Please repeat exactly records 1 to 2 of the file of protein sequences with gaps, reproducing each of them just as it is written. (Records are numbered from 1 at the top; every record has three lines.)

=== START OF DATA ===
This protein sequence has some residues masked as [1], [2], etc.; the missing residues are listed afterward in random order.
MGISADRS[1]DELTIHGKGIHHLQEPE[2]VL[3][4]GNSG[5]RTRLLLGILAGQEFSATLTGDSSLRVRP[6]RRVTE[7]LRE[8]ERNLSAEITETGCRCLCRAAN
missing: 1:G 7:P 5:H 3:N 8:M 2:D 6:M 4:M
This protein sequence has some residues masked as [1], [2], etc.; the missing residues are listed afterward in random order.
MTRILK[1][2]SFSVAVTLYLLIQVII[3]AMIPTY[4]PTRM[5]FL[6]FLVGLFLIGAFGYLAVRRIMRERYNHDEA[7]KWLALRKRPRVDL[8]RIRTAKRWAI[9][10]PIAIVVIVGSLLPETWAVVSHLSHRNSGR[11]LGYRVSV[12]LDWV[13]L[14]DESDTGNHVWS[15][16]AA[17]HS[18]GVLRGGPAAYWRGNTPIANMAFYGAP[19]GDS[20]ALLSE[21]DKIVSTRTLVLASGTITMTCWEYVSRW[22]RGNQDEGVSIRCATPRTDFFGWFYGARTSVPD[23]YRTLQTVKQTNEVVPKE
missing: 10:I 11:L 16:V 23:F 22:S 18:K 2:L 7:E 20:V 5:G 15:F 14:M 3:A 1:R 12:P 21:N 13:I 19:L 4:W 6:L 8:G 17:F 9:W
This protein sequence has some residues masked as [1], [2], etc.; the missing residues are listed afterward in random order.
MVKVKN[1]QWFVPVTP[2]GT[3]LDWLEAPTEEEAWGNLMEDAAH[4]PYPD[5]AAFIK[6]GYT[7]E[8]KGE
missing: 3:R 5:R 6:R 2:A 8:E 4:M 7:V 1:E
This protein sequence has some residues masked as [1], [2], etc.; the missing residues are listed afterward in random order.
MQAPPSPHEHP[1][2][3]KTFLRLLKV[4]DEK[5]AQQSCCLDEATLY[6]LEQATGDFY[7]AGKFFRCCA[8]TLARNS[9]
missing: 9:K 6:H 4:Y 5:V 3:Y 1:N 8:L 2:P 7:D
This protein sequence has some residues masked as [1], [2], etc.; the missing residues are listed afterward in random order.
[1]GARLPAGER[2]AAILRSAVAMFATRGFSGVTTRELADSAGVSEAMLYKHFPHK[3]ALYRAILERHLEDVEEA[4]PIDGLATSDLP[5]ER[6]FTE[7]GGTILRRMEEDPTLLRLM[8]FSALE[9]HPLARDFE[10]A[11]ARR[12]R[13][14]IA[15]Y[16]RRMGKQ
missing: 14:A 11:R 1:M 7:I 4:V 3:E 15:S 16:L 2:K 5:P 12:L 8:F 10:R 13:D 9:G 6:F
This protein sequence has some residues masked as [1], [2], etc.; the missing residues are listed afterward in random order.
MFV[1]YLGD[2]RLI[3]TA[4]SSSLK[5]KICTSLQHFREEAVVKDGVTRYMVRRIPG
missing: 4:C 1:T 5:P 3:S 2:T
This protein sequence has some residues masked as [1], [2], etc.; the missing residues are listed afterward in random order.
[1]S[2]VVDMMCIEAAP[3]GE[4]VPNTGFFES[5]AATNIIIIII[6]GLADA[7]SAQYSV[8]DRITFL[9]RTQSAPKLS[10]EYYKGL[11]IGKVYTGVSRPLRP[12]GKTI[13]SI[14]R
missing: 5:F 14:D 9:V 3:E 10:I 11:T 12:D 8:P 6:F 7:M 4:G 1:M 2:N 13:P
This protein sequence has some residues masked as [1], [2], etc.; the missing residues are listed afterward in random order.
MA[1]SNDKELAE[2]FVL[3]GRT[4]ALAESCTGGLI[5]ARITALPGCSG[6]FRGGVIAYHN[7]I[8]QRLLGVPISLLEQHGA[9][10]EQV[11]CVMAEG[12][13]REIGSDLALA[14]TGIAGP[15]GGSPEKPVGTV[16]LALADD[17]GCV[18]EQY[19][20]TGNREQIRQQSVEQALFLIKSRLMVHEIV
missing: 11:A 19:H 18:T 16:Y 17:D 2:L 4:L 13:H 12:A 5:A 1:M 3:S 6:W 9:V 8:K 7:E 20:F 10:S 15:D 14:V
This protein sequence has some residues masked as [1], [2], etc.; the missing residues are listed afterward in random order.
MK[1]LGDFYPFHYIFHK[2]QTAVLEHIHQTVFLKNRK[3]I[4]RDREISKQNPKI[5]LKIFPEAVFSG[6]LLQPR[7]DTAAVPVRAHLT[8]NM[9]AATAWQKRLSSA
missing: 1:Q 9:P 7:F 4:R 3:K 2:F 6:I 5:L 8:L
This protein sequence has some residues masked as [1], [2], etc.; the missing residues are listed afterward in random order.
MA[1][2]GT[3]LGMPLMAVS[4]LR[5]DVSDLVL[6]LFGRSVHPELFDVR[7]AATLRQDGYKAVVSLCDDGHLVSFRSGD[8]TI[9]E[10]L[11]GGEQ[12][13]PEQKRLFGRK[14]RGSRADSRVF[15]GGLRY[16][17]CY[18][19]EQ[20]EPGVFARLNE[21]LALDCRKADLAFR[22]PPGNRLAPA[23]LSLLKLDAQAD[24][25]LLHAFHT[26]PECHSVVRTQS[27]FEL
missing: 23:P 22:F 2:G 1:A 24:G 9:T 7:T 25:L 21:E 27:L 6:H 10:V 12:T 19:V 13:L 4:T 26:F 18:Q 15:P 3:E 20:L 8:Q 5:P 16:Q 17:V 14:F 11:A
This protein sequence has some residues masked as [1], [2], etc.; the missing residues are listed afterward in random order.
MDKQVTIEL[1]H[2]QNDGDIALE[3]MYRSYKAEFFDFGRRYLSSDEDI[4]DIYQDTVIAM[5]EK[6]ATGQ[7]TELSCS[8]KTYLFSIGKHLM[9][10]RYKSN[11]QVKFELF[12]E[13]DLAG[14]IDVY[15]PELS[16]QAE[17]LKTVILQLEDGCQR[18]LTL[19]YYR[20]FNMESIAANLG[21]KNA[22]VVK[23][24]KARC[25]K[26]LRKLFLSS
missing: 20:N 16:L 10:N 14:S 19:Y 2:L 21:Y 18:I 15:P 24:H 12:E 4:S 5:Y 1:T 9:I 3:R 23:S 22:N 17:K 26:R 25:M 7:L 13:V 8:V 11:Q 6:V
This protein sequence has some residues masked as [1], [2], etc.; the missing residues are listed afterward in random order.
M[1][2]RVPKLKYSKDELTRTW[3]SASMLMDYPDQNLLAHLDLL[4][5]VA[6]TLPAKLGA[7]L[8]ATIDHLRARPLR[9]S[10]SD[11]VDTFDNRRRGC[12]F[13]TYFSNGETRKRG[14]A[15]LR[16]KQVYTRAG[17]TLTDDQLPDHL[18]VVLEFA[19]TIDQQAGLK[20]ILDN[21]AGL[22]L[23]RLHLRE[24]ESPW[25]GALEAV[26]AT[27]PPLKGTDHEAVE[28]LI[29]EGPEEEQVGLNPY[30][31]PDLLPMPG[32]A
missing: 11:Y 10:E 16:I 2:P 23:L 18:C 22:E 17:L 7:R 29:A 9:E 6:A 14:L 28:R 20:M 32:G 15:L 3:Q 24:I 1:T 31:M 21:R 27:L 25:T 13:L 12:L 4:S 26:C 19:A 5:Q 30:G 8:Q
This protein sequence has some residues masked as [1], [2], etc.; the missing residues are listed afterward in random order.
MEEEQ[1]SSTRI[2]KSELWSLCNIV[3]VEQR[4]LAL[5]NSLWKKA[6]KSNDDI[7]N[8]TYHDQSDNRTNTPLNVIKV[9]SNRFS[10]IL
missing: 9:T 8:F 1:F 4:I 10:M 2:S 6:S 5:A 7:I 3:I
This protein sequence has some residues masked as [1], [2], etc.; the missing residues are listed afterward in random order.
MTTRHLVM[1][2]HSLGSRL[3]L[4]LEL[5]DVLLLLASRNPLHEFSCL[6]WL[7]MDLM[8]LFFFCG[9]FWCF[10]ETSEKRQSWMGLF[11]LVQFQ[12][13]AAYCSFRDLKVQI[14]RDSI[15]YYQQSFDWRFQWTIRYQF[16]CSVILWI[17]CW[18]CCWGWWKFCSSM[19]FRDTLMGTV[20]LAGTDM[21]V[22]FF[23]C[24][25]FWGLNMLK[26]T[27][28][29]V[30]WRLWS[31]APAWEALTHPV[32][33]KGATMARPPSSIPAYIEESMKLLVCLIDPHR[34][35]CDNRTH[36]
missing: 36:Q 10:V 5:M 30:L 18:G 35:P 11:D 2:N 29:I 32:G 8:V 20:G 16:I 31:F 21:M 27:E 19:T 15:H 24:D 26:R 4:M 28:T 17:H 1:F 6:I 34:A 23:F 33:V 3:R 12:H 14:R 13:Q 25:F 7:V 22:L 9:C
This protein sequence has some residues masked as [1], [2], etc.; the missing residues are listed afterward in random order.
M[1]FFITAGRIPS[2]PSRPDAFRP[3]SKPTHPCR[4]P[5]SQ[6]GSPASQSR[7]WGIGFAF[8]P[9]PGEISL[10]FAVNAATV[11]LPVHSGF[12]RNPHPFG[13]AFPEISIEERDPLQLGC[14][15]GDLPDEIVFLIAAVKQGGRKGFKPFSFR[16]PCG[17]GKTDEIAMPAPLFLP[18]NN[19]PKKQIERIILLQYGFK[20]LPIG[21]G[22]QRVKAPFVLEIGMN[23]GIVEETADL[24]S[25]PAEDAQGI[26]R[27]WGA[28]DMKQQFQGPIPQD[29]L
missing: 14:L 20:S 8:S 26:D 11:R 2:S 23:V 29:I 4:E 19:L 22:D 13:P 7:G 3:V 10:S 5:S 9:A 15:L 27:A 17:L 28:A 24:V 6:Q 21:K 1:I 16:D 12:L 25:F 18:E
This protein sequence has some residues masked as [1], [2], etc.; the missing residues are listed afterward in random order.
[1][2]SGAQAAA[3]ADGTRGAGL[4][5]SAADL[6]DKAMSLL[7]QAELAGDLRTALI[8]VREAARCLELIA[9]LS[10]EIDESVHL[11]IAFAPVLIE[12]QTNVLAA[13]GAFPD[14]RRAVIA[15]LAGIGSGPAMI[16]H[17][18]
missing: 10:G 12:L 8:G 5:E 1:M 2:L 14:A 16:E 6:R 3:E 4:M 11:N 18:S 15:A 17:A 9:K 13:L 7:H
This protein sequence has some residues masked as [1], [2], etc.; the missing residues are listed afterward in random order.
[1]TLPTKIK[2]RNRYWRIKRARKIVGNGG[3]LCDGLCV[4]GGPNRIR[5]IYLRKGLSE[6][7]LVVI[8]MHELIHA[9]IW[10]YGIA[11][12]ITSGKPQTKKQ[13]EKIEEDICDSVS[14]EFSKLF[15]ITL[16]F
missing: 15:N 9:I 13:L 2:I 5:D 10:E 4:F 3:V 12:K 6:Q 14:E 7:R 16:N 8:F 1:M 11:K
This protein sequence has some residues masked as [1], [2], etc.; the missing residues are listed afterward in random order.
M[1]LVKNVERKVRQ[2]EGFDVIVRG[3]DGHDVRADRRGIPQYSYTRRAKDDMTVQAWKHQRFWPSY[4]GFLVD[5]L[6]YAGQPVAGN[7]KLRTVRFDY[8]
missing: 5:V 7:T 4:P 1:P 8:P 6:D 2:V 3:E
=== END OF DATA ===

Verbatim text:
This protein sequence has some residues masked as [1], [2], etc.; the missing residues are listed afterward in random order.
MGISADRS[1]DELTIHGKGIHHLQEPE[2]VL[3][4]GNSG[5]RTRLLLGILAGQEFSATLTGDSSLRVRP[6]RRVTE[7]LRE[8]ERNLSAEITETGCRCLCRAAN
missing: 1:G 7:P 5:H 3:N 8:M 2:D 6:M 4:M
This protein sequence has some residues masked as [1], [2], etc.; the missing residues are listed afterward in random order.
MTRILK[1][2]SFSVAVTLYLLIQVII[3]AMIPTY[4]PTRM[5]FL[6]FLVGLFLIGAFGYLAVRRIMRERYNHDEA[7]KWLALRKRPRVDL[8]RIRTAKRWAI[9][10]PIAIVVIVGSLLPETWAVVSHLSHRNSGR[11]LGYRVSV[12]LDWV[13]L[14]DESDTGNHVWS[15][16]AA[17]HS[18]GVLRGGPAAYWRGNTPIANMAFYGAP[19]GDS[20]ALLSE[21]DKIVSTRTLVLASGTITMTCWEYVSRW[22]RGNQDEGVSIRCATPRTDFFGWFYGARTSVPD[23]YRTLQTVKQTNEVVPKE
missing: 10:I 11:L 16:V 23:F 22:S 18:K 2:L 7:E 20:V 5:G 15:F 14:M 3:A 1:R 12:P 21:N 13:I 19:L 4:W 6:L 8:G 17:F 9:W